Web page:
CathBlog - Increasing Mass attendance

BY GABRIELLE McMULLEN

“Now is the time for each local Church to assess its fervour and find fresh enthusiasm for its spiritual and pastoral responsibilities.” (Novo Millennio Ineunte, n.3)

In 2011 I was invited to join the Australian Catholic Council for Pastoral Research, which is a committee established by the Australian Catholic Bishops Conference to oversee the work of its Pastoral Research Office.  The latter is based at the Melbourne campus of Australian Catholic University (ACU) and I became familiar with the work of the Office during my years as ACU’s senior officer on campus.  

The Pastoral Research Office has the significant role of exploring the pastoral, cultural, social and personal dimensions of the Catholic Church in Australia.  It undertakes major research projects and reports on these studies – for example: Research Project on Catholics Who Have Ceased Attending Mass (2009), See, I am Doing a New Thing! (2010), which reported on the 2009 survey of Catholic religious institutes in Australia, and What Makes People Feel They Belong? (2011) on Mass attenders’ sense of belonging to their parish.

One of the Pastoral Research Office’s current projects, entitled Building Stronger Parishes, is investigating a cross-section of Catholic parishes, recognised for their vibrancy, to identify their strengths and pastoral resources as a basis for assisting other parishes to enhance their parish life.

This is a timely and important project – let me put that in the context of findings of the National Church Life Survey (NCLS), which is another involvement of the Pastoral Research Office.  

In 2006, when I was ACU’s Pro-Vice-Chancellor (Academic Affairs), I submitted some questions, on behalf of the University, to the then Bishops Pastoral Projects Office (now Pastoral Research Office) for inclusion in the 2006 NCLS.  The questions related to Mass attendance by age group, and theological education and other faith formation activities, respectively. 

Given the enormous amount of data collected in the NCLS, the survey responses to these questions only became available in February 2011.  In a blog last year I analysed findings in relation to theological and faith education needs of respondents.

On this occasion I want to consider the findings on Mass attendance.  The targeted questions were included in NCLS Questionnaire W, which was completed by 6850 Mass attenders.  The questions sought input on:

reasons that had caused a respondent to stop going to Mass, or to go less often, even if only for a short time (Question 50);  frequency of church attendance at each of the ages of 16, 20, 30 and 40 years (Question 54).

The majority of respondents (56%) indicated that they had never stopped going to Mass.   For the remainder the two most frequent reasons for not attending Mass were:

“I did not think it was necessary to go to Mass every week to be a good Catholic”, and “I was too busy on weekends”.  

Other significant responses, given at about half the frequency of the first two reasons, included:

“I wanted to spend weekends with my family or friends”; “I moved to a new parish”;  “I was not getting anything out of going to Mass”; “I just lost interest; Mass wasn’t that important for me anymore”, and “I found the sermons/homilies boring or irrelevant”.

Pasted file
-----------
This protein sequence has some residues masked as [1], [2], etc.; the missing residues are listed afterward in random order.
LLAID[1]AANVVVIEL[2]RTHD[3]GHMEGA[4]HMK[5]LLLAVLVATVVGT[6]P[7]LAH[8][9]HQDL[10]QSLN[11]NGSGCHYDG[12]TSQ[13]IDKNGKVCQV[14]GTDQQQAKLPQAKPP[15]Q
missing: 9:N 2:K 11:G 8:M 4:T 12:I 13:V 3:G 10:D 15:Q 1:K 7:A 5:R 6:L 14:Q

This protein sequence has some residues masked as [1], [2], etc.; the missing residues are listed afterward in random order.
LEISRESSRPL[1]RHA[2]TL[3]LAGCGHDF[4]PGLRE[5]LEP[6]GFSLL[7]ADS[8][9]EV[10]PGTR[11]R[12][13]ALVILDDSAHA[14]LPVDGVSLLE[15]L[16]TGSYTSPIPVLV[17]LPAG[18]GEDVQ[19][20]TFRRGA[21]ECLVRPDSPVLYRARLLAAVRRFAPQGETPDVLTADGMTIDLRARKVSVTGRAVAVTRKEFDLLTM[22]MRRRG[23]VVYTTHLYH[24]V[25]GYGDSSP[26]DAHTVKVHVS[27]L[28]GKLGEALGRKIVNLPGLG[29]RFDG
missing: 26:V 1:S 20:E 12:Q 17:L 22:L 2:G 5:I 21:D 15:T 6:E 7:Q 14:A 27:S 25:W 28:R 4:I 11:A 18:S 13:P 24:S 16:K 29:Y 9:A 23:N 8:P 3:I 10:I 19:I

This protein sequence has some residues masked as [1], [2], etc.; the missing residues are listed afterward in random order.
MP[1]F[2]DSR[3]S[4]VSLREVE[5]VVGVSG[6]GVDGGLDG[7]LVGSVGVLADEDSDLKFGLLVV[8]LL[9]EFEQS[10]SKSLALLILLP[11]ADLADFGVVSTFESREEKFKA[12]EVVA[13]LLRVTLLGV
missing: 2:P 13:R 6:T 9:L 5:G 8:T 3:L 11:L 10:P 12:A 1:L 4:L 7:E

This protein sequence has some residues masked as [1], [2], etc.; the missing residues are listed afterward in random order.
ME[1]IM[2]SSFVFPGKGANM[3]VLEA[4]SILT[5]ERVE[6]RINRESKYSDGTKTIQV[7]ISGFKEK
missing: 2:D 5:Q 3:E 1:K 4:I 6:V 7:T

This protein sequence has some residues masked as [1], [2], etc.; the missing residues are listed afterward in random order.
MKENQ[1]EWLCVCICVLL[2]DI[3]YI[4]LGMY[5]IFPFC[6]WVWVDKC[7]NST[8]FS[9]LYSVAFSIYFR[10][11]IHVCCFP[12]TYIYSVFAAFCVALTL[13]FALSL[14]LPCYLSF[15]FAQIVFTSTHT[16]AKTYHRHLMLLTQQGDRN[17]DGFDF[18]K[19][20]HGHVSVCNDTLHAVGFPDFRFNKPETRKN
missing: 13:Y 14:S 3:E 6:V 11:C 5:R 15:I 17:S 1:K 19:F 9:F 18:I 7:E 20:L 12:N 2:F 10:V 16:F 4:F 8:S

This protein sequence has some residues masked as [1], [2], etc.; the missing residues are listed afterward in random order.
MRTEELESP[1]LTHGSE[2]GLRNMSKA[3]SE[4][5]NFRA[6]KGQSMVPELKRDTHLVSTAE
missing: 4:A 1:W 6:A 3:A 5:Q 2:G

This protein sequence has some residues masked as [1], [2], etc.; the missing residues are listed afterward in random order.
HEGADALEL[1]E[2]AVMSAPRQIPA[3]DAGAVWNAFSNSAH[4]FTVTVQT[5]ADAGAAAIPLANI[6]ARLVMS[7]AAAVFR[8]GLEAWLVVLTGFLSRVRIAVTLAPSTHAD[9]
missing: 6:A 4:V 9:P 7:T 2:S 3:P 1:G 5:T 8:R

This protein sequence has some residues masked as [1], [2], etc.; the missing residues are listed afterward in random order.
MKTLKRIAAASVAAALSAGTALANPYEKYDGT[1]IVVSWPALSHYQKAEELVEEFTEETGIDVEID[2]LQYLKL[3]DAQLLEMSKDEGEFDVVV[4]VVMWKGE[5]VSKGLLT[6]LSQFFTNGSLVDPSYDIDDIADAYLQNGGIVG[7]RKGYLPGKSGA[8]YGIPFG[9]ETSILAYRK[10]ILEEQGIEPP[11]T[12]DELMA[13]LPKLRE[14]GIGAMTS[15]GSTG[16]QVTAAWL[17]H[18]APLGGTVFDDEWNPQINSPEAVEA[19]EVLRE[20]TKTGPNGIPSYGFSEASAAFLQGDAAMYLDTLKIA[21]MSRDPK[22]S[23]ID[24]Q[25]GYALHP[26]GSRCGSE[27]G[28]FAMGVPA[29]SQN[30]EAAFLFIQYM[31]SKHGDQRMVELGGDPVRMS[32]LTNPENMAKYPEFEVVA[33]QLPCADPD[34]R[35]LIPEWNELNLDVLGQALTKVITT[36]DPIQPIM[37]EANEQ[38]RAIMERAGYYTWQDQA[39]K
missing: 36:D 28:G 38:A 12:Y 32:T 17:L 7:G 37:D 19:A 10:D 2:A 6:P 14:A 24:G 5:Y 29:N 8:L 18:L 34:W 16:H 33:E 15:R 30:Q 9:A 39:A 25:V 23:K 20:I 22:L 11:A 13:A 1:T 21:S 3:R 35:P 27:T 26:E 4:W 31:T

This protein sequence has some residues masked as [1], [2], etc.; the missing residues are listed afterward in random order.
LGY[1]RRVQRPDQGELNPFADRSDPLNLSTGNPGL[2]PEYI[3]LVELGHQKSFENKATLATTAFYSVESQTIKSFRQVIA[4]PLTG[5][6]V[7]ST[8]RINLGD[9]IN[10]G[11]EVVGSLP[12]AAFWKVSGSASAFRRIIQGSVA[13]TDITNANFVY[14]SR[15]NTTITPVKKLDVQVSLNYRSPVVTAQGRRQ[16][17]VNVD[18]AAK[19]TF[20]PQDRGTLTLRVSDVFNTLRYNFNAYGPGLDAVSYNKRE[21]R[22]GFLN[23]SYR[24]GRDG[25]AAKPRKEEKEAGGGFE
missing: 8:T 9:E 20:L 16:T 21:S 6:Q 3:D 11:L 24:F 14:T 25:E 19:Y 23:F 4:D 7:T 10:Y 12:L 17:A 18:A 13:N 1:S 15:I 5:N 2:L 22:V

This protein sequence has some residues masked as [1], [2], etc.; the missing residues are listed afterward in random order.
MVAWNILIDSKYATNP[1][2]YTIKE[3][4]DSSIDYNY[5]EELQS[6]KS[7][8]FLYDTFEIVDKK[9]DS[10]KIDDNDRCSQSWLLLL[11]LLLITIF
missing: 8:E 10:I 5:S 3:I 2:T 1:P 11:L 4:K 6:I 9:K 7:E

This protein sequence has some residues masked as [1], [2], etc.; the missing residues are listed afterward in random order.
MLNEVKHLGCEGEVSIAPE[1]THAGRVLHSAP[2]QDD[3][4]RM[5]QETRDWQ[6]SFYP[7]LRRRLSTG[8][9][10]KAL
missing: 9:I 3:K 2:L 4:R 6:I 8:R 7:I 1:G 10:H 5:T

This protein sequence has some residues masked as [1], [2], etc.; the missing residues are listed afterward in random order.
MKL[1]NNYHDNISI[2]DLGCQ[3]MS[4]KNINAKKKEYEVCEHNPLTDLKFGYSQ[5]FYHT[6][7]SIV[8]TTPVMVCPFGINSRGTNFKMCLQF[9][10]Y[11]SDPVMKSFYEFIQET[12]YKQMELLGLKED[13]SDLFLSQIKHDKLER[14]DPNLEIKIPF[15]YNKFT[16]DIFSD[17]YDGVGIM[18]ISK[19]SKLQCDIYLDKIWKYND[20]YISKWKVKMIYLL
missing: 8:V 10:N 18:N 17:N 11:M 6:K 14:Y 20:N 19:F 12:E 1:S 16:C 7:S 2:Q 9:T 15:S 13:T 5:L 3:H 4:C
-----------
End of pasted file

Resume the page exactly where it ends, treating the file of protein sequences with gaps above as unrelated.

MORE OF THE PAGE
Younger attendees were significantly more likely to indicate their non-attendance related to being too busy on weekends and/or wanting to spend the time with family or friends.

In response to the age-related Question 54, the Mass attenders surveyed indicated at least weekly Mass attendance as follows:

84 per cent at age 16 years; 74 per cent at age 20 years; 78 per cent at age 30 years; and 87 per cent at age 40 years.

The NCLS covers a wide range of demographic characteristics, levels of parish involvement and matters of personal faith, and extensive “mining” and analysis of the data are possible.  Let me highlight just two observations from these 2006 survey questions commissioned by ACU:

Significantly, by age 40 some Catholics who had been less than weekly Mass attenders at 20 and 30 years of age had returned to at least weekly participation – presumably this increased involvement related, at least in part, to the desire of parents to involve their children in parish life.  A concern of those who had reduced their Mass attendance at some stage was that they had not felt spiritually supported by their parish at that time. 

These illustrative findings of the 2006 NCLS indicate the importance of initiatives like the Pastoral Research Office’s Building Stronger Parishes project.  At this time it is critical for the Church to look at models of parish that are meeting the spiritual and pastoral needs of their communities, and to adapt effective approaches, as appropriate, to other situations.  

The coming months will be particularly busy for the Pastoral Research Office as the results of the 2011 NCLS become available and new analyses emerge.  As a service of the Australian Catholic Bishops Conference, the Pastoral Research Office has a unique and vital mission for the Catholic Church in Australia.

Gabrielle McMullenProfessor Gabrielle McMullen AM is Emeritus Professor, Australian Catholic University.


Disclaimer: CathBlog is an extension of CathNews story feedback. It is intended to promote discussion and debate among the subscribers to CathNews and the readers of the website. The opinions expressed in CathBlog are those of the authors and do not necessarily reflect those of the members of the Australian Catholic Bishops Conference or of Church Resources.

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